Ruins of a presidential family

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(Angel guarding the Tolbert Family private graveyard in Bensonville)

The small town of Bensonville lies about 30 kilometers away from Monrovia. Today Bensonville has not much to show for itself. Nominally it is the capitol of Montserrado County, but one does not notice that when driving through Bensonville. The town passes by in less than three minutes. However, while driving through Bensonville, one can not but notice the concentration of ruins. And they are what makes the town so special.

The decaying ruins hark back to another time, the time when the last of the old breed Presidents of Liberia,  William R. Tolbert Jr., had the dream to make the small town he was born, into the new capital of Liberia.
Tolbert belonged to one of the most influential families of the Americo-Liberian elite who has ruled Liberia for much of her history. He spend most of his political life a vice-president of the Tubman administration, and only succeeded Tubman in July1970, after having been a vice president for 20 years.
He was also the President of the Baptist World Alliance in Liberia, and preached frequently at the Mount Zion Praise Baptist Church in Bensonville.
Today the church is the only intact building of the Tolbert area. The other houses of the family clan in Bensonville are just decaying empty shells, out of which everything has been looted.
Being born into a wealthy family, William R. Tolbert had already lived in a nice house (top left below) during his time as a vice-president, but when became president of Liberia he decided that he should upgrade to a larger, more representative place.
(top right below)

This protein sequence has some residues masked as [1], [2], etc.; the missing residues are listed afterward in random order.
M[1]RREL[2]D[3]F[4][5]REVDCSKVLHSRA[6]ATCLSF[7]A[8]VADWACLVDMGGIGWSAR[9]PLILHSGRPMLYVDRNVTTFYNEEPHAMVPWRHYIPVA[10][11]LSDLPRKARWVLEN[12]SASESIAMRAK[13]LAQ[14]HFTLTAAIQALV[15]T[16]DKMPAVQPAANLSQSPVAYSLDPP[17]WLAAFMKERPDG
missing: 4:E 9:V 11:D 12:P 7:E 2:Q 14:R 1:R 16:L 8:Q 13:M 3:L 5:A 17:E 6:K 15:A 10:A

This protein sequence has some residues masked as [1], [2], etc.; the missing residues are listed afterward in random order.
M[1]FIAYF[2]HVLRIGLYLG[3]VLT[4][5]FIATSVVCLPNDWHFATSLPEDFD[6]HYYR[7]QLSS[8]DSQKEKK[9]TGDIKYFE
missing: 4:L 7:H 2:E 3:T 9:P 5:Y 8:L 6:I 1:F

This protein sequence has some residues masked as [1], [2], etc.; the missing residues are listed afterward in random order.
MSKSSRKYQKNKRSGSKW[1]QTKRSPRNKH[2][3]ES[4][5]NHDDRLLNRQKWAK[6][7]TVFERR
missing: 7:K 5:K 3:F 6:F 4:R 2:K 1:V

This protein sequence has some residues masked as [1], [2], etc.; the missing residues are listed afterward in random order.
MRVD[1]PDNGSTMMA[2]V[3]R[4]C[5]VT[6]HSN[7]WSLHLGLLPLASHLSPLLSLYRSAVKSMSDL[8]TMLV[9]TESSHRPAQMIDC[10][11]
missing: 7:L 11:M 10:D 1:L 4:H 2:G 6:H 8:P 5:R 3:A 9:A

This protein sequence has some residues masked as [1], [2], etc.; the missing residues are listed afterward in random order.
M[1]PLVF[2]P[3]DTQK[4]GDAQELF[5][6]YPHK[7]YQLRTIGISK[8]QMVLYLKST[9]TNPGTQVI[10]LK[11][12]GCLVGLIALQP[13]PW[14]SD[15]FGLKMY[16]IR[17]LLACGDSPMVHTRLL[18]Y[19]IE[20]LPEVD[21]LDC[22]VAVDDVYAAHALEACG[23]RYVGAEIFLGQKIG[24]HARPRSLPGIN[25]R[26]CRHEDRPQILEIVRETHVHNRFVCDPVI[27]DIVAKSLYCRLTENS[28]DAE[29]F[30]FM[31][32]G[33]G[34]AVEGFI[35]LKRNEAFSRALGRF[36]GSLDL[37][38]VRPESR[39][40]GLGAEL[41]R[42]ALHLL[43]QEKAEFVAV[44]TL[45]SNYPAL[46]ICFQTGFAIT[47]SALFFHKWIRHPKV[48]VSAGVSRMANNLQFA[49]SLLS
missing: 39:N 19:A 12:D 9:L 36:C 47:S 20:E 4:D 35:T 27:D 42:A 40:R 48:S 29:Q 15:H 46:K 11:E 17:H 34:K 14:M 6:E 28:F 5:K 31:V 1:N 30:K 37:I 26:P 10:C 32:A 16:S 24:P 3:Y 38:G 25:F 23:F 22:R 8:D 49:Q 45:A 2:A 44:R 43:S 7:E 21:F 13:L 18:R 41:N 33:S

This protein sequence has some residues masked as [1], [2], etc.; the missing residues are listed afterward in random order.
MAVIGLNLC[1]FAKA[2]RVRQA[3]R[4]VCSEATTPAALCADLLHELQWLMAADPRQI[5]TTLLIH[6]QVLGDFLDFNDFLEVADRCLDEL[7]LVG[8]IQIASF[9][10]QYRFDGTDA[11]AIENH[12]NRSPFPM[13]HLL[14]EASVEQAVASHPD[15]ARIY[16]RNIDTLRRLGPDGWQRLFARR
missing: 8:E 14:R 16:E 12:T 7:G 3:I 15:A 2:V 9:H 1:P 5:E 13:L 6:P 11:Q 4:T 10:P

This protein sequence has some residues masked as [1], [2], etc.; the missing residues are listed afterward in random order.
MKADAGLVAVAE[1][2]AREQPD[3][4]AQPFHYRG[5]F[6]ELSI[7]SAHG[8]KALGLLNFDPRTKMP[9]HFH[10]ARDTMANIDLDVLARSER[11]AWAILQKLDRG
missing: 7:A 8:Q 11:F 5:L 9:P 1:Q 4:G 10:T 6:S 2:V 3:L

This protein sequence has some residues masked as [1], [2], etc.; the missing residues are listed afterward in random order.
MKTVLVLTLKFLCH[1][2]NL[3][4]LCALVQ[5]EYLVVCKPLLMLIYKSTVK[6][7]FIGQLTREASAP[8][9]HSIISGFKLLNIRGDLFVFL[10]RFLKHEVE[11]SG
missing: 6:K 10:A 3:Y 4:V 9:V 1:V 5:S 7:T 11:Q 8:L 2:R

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Towards the end of his reign President Tolbert decided to build yet another house for himself. This one was known as his “Dream House”. (bottom left and right above)
But he was never to live in it. Before the “Dream House” was finished, William R. Tolbert was killed on April 12th 1980 in the Executive Mansion in Monrovia by the coming dictator Master Sergeant Samuel K. Doe.
But not only “Dream House” was build in vain. President Tolbert had planned to be buried in the family cemetery in Bensonville, his presidential graveside facing the statue of the angel.(first photo). What he got instead was an anonymous grave somewhere in Monrovia.

While Tolbert started his term in office with high aspirations and progressive slogans his administration was soon back to the old familiar ways of nepotism. He appointed several members of his family to important position in his administration, among them his brother Stephen Allen Tolbert as Finance Minister and another brother, Frank E. Tolbert as President Pro-Tempore of the Senate.  Same as Hitlers Paladins, who built their houses around the Führers residence on the Obersalzberg, the family members of the Tolbert clan also build their stately homes in Bensonville. 

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The house top left above once was the residence of Daniel Tolbert, a businessman. The house top right, still belongs to Tolberts daughter Wokie. In a marriage arrangement typical for the Americo-Liberians, she married a son of former President Tubman. Wokie Tolbert managed to escape Liberia to the United States where she now lives.  Tolberts brother, the former Finance Minister Stephen Allen Tolbert once owned the building bottom left above.  Only the steel gates are left from the house of his other brother Frank E. Tolbert. The building itself has been razed completely. (bottom right above)

Neither the great plans that William R. Tolbert had for the transformation of Liberia, nor his plans for Bensonville, which he renamed Benton, came to fruit. The mansions of the presidential clan have been reduced to rubble, and Benton is again called Bensonville.

The only building which has survived intact up to this day is the Mt.Zion Praise Church, where Tolbert frequently took the pulpit.


 

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2 responses to “Ruins of a presidential family

  1. akklammed

    then there is the samuel do mansion in zwedru and the tubman mansions spread around the country. you made a salient point! to me, bensonville look like a place that might assume life again.

  2. Yak Dorzon

    Tolbert renamed it Bentol, not Benton, Mr Foreigner. There was a logic to his megalomania – the “Ben” was for Bensonville and the “tol” was for Tolbert. Not satisfied, he went further and made Bentol the capital of Montserrado county. Try to get your facts right. Also, his wife Victoria Tolbert’s mother was 100% indigenous Vai. See her autobiography, “Lifted Up,” for the details.

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